Inform 7 – First Thoughts

Natural language programming.  An interesting thought.  The sort of thought that can make a programmer feel a bit queasy.  Lets face it, the reason we like programming languages for programming is that they are non-ambiguous. English is ambiguous.  Computers dont like ambiguous, its a no brainer.

However, the one place natural language programming might work is interactive fiction – the one area of programming that is almost completely concerned with natural language processing.  Its a logical next step some would say.

I wouldn’t have believed it could be done in a non-trivial way but it looks like the Inform team have pulled it off.  I havn’t had time to get right into it obviously, but heres some source comparisons to tide you over.  Sample code extracts taken from Roger Firth’s IF Language comparison page.  Check it out to see the rest of the code listing.

An inform 6 room description

Object  foyer “Foyer of the Opera House”
with  description
“You are standing in a spacious hall, splendidly decorated in red
and gold, with glittering chandeliers overhead. The entrance from
the street is to the north, and there are doorways south and west.”,
s_to  bar,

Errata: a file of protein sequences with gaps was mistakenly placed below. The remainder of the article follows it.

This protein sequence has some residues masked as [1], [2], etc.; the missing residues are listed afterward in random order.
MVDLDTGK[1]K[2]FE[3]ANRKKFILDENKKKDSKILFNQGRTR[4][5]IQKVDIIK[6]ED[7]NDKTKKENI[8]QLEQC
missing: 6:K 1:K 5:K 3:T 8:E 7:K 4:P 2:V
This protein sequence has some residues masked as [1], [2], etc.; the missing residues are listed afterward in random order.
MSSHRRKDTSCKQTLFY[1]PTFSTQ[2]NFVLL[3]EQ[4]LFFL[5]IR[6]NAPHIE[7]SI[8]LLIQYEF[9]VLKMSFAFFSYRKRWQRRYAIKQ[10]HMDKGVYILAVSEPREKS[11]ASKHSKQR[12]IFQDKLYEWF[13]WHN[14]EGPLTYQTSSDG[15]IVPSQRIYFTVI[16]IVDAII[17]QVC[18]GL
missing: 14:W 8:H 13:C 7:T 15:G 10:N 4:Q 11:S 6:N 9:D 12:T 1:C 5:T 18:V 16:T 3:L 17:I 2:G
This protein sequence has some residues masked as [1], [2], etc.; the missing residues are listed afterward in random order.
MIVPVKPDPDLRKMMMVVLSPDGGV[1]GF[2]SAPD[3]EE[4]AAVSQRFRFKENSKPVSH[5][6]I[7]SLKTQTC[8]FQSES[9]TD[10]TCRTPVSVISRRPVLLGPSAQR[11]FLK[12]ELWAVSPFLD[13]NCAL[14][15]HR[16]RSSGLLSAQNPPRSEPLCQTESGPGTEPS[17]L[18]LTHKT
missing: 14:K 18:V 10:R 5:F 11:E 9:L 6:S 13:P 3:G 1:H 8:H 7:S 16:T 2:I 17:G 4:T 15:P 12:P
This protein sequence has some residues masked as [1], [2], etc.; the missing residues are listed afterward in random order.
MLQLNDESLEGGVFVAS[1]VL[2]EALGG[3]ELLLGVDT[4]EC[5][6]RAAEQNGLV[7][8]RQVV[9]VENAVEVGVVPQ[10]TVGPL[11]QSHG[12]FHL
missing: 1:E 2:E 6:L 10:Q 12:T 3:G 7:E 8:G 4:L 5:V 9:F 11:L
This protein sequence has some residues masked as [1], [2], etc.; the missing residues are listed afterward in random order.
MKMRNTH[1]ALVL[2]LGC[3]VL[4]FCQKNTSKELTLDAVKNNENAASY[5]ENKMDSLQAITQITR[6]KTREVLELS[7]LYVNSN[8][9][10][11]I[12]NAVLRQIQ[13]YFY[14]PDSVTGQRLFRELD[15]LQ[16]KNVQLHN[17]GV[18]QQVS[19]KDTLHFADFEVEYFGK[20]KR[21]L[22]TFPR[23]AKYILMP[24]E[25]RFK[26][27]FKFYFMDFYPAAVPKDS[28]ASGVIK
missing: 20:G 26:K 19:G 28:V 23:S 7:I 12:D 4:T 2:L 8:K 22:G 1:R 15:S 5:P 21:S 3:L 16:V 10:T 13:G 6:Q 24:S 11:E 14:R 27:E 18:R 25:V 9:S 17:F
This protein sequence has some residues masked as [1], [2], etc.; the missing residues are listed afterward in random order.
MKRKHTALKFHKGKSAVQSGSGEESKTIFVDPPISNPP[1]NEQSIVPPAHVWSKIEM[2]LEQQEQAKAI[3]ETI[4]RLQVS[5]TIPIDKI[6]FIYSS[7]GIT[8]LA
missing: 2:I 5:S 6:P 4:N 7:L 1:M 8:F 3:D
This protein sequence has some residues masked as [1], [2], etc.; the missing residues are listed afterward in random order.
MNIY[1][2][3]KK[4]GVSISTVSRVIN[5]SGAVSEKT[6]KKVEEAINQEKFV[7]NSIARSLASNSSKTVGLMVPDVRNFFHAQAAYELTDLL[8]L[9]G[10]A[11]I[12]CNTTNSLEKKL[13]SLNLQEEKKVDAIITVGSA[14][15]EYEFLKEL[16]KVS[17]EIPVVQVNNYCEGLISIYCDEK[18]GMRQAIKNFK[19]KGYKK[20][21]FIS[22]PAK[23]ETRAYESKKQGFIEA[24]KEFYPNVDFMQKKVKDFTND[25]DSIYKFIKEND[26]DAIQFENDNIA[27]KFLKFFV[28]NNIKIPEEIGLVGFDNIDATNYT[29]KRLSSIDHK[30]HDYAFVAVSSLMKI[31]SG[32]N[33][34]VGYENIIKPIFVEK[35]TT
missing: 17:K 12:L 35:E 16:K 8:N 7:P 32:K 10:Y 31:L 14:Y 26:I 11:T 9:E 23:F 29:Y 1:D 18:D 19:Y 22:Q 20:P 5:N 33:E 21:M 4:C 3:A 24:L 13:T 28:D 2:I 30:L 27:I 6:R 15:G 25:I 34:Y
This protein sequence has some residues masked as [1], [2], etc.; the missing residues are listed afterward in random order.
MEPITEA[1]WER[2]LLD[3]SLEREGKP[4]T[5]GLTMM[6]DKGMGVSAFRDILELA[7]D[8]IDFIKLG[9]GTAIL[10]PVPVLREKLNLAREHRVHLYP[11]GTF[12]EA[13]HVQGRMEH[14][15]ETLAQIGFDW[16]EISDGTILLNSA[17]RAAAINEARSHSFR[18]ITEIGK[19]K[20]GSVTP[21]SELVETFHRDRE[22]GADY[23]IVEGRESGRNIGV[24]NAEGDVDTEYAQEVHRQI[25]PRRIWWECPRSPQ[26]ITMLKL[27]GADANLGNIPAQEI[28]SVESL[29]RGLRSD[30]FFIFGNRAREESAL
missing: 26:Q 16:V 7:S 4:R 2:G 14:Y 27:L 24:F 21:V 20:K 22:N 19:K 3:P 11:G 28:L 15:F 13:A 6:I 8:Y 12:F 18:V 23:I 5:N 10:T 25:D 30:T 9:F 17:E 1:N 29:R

w_to  cloakroom,
n_to
“You’ve only just arrived, and besides, the weather outside
seems to be getting worse.”,
has   light;

The same room description in Inform 7

Foyer of the Opera House is a room. “You are standing in a spacious hall,
splendidly decorated in red and gold, with glittering chandeliers overhead.
The entrance from the street is to the north, and there are doorways south and west.”

Instead of going north in the Foyer, say “You’ve only just arrived, and besides,
the weather outside seems to be getting worse.”

These aren’t entirely identical, as the w_to cloakroom and s_to bar definitions are taken care of in the descriptions of the bar and the cloakroom respectively (ie The Cloakroom is west of the Foyer. )  but it should be enough to show you the incredible difference in layout and coding style.

Interestingly enough, rather than compiling to z-code or gluxe assembly code, as previous versions did, inform 7 code compiles to inform 6 code.  It’s not obvious at first glance what the potential ramnifications of this are, but it is interesting.

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